I gave a presentation on columnstore indexing last week and one question I received was regarding the performance of a (hypothetical) narrow, supporting nonclustered index versus a columnstore index.  We discussed how nonclustered indexes were still going to be more effective for specific types of queries (for example – singleton operations, smaller range scans, etc.).  But what about a situation where we’re aggregating data across the entire fact table? Was there any way that a narrow nonclustered index could measure up against a columnstore index?

The ability to contrast the performance is of course very much dependent on the query construction, table design, data distribution and other factors.  With that said, I thought I would test out a scenario as follows…

First of all, I used FactInternetSales – pumped up to 123,695,104 rows.  The query I used for comparing performance was as follows (with a few hint-modifications to force index and parallelism caps that I used later):

SELECT     p.ProductLine,

           SUM(f.SalesAmount) TotalSalesAmount

FROM [dbo].[FactInternetSales] f

INNER JOIN [dbo].[DimProduct] p ON

     f.ProductKey = p.ProductKey

GROUP BY p.ProductLine

ORDER BY p.ProductLine;

 

I created the following nonclustered indexes (index on joining keys – and then an INCLUDE on the SalesAmount which is being aggregated):

CREATE NONCLUSTERED INDEX [NCI_FactInternetSales_ProductKey]

ON [dbo].[FactInternetSales]

([ProductKey] ASC)

INCLUDE ( [SalesAmount]) ON [PRIMARY];

GO

 

CREATE NONCLUSTERED INDEX [NCI_DimProduct_ProductKey_ProductLine] ON [dbo].[DimProduct]

(    [ProductKey] ASC,

     [ProductLine] ASC

)ON [PRIMARY];

GO

 

I also created a columnstore index that covered all columns in the fact table.  To force my query to ignore that index for the comparison test, I added the following line:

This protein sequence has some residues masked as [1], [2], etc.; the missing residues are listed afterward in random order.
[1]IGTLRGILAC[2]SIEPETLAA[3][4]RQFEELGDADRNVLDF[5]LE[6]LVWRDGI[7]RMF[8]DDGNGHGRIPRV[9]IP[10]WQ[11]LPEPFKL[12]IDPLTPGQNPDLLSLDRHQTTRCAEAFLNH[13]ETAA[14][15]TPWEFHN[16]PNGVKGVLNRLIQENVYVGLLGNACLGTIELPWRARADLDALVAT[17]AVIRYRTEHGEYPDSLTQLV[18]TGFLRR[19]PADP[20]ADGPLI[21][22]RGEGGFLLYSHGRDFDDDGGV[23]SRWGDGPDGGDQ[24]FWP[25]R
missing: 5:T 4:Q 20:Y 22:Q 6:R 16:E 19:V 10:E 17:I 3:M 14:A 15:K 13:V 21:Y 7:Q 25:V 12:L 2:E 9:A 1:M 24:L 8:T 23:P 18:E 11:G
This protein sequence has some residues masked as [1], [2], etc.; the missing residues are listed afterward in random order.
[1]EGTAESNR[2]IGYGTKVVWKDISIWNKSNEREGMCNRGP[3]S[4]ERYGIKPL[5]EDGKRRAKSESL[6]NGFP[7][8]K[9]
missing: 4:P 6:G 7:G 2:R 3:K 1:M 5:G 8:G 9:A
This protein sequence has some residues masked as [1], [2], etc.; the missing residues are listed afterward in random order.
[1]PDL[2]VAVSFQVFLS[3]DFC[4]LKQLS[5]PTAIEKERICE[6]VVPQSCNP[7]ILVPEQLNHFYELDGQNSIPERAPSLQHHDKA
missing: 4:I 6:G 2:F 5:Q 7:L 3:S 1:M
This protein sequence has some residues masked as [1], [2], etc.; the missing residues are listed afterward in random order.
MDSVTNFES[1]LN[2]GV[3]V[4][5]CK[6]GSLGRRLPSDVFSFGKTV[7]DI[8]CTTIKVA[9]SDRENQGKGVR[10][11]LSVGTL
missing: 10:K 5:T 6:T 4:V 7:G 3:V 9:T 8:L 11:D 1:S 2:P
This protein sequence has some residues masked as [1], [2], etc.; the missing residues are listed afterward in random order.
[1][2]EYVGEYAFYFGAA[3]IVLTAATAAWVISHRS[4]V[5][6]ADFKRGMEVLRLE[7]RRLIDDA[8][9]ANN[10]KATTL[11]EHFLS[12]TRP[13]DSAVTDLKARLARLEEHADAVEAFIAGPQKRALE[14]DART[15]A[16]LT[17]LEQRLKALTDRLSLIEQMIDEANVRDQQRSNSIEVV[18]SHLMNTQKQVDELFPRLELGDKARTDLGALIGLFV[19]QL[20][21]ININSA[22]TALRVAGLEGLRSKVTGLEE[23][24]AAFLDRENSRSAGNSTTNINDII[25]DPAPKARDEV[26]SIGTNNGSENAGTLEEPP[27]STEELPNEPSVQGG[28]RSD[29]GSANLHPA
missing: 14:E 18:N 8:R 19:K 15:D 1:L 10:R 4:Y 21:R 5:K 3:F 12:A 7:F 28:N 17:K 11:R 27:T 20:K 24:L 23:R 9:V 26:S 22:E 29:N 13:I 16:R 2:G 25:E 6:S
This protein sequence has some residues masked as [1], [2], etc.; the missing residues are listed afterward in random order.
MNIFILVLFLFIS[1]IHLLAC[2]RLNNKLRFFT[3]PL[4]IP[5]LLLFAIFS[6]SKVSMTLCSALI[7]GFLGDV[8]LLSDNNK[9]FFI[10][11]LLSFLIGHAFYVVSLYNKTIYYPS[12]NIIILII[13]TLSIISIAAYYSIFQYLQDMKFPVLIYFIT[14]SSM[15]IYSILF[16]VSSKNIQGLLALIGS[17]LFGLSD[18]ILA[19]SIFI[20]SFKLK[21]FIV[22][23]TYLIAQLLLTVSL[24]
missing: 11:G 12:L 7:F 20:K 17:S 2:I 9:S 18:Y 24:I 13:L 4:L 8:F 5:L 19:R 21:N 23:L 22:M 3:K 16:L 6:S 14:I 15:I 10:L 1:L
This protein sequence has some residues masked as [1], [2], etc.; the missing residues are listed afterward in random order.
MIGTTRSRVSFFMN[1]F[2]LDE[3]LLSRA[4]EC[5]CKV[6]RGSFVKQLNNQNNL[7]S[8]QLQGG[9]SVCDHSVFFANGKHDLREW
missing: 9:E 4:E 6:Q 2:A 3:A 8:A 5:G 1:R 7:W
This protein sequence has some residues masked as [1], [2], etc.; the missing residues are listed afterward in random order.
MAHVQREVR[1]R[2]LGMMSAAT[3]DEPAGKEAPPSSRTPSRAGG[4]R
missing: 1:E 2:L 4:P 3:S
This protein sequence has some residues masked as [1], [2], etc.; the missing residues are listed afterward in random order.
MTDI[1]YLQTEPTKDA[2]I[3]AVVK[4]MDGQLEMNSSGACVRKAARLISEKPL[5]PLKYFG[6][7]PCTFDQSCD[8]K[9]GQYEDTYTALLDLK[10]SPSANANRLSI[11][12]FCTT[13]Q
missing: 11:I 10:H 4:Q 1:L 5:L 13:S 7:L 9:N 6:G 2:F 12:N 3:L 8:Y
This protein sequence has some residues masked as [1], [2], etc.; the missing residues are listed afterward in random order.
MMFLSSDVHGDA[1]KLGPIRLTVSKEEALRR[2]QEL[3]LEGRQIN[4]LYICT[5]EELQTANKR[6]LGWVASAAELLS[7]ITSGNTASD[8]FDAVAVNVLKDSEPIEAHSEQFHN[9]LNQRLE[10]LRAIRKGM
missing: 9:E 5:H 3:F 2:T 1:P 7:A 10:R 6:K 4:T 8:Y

OPTION (IGNORE_NONCLUSTERED_COLUMNSTORE_INDEX);

 

So how did the performance compare between a supporting nonclustered index versus the columnstore index? (By the way, I used a warm cache for both tests – executing twice):

Index Support

Elapsed Time

CPU Time

Columnstore

256 ms.

1045 ms.

Nonclustered index

34189 ms.

33322 ms

 

The columnstore index plan was as follows:

clip image002 thumb Comparing Query Performance when using an “ideal” Nonclustered Index versus Columnstore Index

The nonclustered index plan was as follows:

clip image004 thumb Comparing Query Performance when using an “ideal” Nonclustered Index versus Columnstore Index

One obvious difference is that the columnstore index execution leveraged parallelism.  The query also benefited from batch execution mode:

clip image006 thumb Comparing Query Performance when using an “ideal” Nonclustered Index versus Columnstore Index

If I hobble the columnstore index by capping max degree of parallelism, the results (in comparison) are as follows (third row represents the test):

Intended Index Support

Elapsed Time

CPU Time

Mode

Columnstore

256 ms.

1045 ms.

Batch

Nonclustered index

34189 ms.

33322 ms.

Row

Columnstore index (MAXDOP 1) – ending up using NCI

33540 ms.

34560 ms.

Row

 

Looking at the plan, we see the columnstore index wasn’t used at all:

clip image008 thumb Comparing Query Performance when using an “ideal” Nonclustered Index versus Columnstore Index

If I force use of the columnstore index with MAXDOP 1, I see:

Index Support

Elapsed Time

CPU Time

Mode

Columnstore

256 ms.

1045 ms.

Batch

Nonclustered index

34189 ms.

33322 ms.

Row

Columnstore index (MAXDOP 1) – ending up using NCI

33540 ms.

34560 ms.

Row

Columnstore index (MAXDOP 1) – forced columnstore index

29859 ms.

30107 ms.

Row

 

The plan shows the index is used, but it is row mode (due to capping parallelism):

clip image010 thumb Comparing Query Performance when using an “ideal” Nonclustered Index versus Columnstore Index

clip image012 thumb Comparing Query Performance when using an “ideal” Nonclustered Index versus Columnstore Index

Looping back to the inciting discussion – even with a supporting nonclustered index, this specific query which scanned all 123 million rows and returned a smaller result set with aggregated values performed significantly better when using a columnstore index in conjunction with batch execution mode.